73s


Title: RE: Solar, am I on th right track?
Post by: KD0WZW on November 06, 2013, 06:50:31 AM
are we talking mixing batteries in vehicles here, or in a deep charge/discharge solar applications?  They are two totally different scenarios and use different batteries for each.  If you're using a couple mis-match batteries in a vehicle to run your radios, yea I agree no problem, but when you're talking about pulling your battery bank down to 50-60% on a nightly basis (and recharging it fully the next day hopefully) these mis-matches become a very big issue over a few months time.

Here is a good read if you want to parallel the banks together, along with some different ways to wire the bank. 

http://www.smartgauge.co.uk/batt_con.html

anyways, just my .02c.  To the OP, you will want to charge your bank with a plug-in charger occasionally as 2.78a is only a 1.1% rate of charge and the bank won't be very happy with that rate, ideally you'd like to be in the 8-10% range.

I'm not sure where you are getting your gear from, I've had good luck with solarblvd.com, solar-electric.com and also the alte.com store.  I've found the best prices on panels at solarblvd.com and run some of the Solar Cynergy panels that power my cabin.  solar-electric.com also has a great forum on the subject that will keep you busy reading for weeks should you desire.



Title: RE: Solar, am I on th right track?
Post by: W8JX on November 06, 2013, 07:08:58 AM
are we talking mixing batteries in vehicles here, or in a deep charge/discharge solar applications?  They are two totally different scenarios and use different batteries for each.  If you're using a couple mis-match batteries in a vehicle to run your radios, yea I agree no problem, but when you're talking about pulling your battery bank down to 50-60% on a nightly basis (and recharging it fully the next day hopefully) these mis-matches become a very big issue over a few months time.

As long as you do not mix battery types you will not have a problem.


Title: RE: Solar, am I on th right track?
Post by: KG6YSF on November 07, 2013, 07:09:17 PM
One I do not run unmatched batteries. I will however run batteries that have same spec but are of different age by less than a year. My Jeep batteries get run down quite far fairly regularly. That being said I regularly anymore is the one or two 4wheeling trips I make a month. Almost every time the winch gets used and fairly hard, more than once I've had to have a boost to get the engine fired back up. I'm not just running around on the forestry roads, when I am wheeling with my friends someone almost always gets home piggy-back on a truck or trailer. That being said I run two yellow top Optima's. So yes, I am hard on batteries in my Jeep. 10k winch, dual air compressors, lots of lights (28 halogens), FT-2900 mostly on medium power except for the occasional in the way back hills. 12V refrigerator. The type of lights I need for what we do are ridiculously expensive if you get equivalent LEDs, roughly $800 a pair.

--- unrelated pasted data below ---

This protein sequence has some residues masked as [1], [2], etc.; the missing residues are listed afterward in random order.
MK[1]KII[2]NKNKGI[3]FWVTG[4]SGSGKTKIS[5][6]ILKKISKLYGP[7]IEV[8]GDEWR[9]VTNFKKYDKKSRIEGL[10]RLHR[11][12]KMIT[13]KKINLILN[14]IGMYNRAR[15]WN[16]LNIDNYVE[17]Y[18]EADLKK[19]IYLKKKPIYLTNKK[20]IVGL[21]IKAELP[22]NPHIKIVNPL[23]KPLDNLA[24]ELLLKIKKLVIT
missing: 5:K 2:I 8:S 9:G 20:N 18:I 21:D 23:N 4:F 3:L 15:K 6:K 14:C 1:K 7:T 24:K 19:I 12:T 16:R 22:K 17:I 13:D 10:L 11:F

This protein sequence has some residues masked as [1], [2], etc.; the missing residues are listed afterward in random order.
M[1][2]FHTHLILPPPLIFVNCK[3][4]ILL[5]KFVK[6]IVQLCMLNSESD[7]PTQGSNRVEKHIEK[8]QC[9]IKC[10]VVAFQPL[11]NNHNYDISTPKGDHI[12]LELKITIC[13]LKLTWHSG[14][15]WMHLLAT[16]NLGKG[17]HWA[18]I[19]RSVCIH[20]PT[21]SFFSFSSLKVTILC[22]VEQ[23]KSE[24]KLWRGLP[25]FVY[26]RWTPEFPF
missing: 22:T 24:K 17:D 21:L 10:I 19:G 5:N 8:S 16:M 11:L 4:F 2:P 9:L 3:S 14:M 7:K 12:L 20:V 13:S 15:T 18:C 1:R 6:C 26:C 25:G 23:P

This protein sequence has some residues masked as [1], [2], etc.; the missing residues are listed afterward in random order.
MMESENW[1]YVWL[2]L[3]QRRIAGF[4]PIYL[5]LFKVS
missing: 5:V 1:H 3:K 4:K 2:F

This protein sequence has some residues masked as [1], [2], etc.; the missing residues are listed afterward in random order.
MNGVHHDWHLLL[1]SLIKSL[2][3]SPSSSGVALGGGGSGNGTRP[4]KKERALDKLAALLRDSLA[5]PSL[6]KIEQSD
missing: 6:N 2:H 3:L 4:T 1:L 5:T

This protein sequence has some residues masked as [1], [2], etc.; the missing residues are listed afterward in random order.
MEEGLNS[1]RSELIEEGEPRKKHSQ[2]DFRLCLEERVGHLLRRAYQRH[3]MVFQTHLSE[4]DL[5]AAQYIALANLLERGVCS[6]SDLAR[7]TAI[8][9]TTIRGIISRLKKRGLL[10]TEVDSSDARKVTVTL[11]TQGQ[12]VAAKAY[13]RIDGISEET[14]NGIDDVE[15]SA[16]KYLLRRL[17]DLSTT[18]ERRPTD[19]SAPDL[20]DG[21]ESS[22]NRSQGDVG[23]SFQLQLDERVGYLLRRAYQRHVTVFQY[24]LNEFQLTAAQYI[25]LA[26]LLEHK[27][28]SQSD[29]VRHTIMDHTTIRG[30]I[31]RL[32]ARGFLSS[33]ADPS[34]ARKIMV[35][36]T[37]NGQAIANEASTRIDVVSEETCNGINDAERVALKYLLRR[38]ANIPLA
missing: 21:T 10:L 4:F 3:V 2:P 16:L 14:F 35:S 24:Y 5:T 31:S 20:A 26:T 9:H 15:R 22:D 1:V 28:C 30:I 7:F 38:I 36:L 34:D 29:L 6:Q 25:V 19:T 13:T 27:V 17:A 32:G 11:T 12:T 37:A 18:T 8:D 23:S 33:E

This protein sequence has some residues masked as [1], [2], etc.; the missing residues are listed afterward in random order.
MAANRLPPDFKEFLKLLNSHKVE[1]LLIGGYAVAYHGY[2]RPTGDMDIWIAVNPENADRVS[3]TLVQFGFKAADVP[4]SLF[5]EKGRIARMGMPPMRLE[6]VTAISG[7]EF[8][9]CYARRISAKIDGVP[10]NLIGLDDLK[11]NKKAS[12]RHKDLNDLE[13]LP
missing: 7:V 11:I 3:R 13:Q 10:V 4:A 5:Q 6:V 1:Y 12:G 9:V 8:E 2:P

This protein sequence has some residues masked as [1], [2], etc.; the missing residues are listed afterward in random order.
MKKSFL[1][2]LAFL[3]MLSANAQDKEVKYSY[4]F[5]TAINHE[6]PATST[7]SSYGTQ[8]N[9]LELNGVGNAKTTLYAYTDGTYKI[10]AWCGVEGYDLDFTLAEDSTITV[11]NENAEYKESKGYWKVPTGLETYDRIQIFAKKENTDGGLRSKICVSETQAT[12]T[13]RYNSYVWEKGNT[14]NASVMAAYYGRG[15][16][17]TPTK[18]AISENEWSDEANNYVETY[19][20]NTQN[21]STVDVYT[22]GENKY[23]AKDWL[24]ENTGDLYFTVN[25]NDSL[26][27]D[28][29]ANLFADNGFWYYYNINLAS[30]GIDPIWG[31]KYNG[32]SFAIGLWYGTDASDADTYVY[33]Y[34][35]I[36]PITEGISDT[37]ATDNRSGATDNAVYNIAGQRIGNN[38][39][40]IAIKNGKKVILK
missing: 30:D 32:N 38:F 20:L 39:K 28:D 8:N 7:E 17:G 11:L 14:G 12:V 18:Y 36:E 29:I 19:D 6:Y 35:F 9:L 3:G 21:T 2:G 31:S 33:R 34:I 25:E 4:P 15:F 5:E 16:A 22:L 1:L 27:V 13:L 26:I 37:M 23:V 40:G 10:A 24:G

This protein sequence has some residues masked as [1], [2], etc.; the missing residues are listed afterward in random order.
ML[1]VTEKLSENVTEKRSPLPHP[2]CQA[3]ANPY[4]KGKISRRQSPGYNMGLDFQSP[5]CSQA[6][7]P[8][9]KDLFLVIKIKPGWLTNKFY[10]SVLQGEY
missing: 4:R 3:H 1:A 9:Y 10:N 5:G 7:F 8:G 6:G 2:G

Now for the batteries for the solar they will all be the same Kirkland 115ah marine deep cycle, just bought a few months apart. I can't see how acquiring one every other month could be that bad. We are only talking about 4 batteries in eight months, hopefully. A second panel within a year. I will say that as of yet I haven't heard or don't remember hearing if two 12v panels of different wattage and or amperes can be hooked together. If it would work together I would like to add a 100w 12v panel if it would work. I have bought a Renogy mono-crystalline panel 12v 50w panel. The gentleman I spoke with at Reel Goods said it should be fine and maybe even over kill for what I am doing and for the amount of usage I demand. Ultimately I would like to have 10a charge available.


Title: RE: Solar, am I on th right track?
Post by: W8JX on November 08, 2013, 05:17:56 AM
One I do not run unmatched batteries. I will however run batteries that have same spec but are of different age by less than a year. My Jeep batteries get run down quite far fairly regularly. That being said I regularly anymore is the one or two 4wheeling trips I make a month. Almost every time the winch gets used and fairly hard, more than once I've had to have a boost to get the engine fired back up.

You should consider a third battery. You should run a separate pair deep cycle batteries that power winch and then have main battery for vehicle. You can have the winch batteries charge from main buss but able to isolate them. Optima's are a bit over rated and do not have best capacity for this. Deep cycles have a high amount of acid and this gives you greater reserve capacity. A snow plow is very hard on a electrical system too because its motor/pump can be used a lot and it can draw about same as a wench. I have always used unmatched batteries and never had a problem. I usually replace main battery every 2 or 3 years and move it to second place battery. I never wait for failure.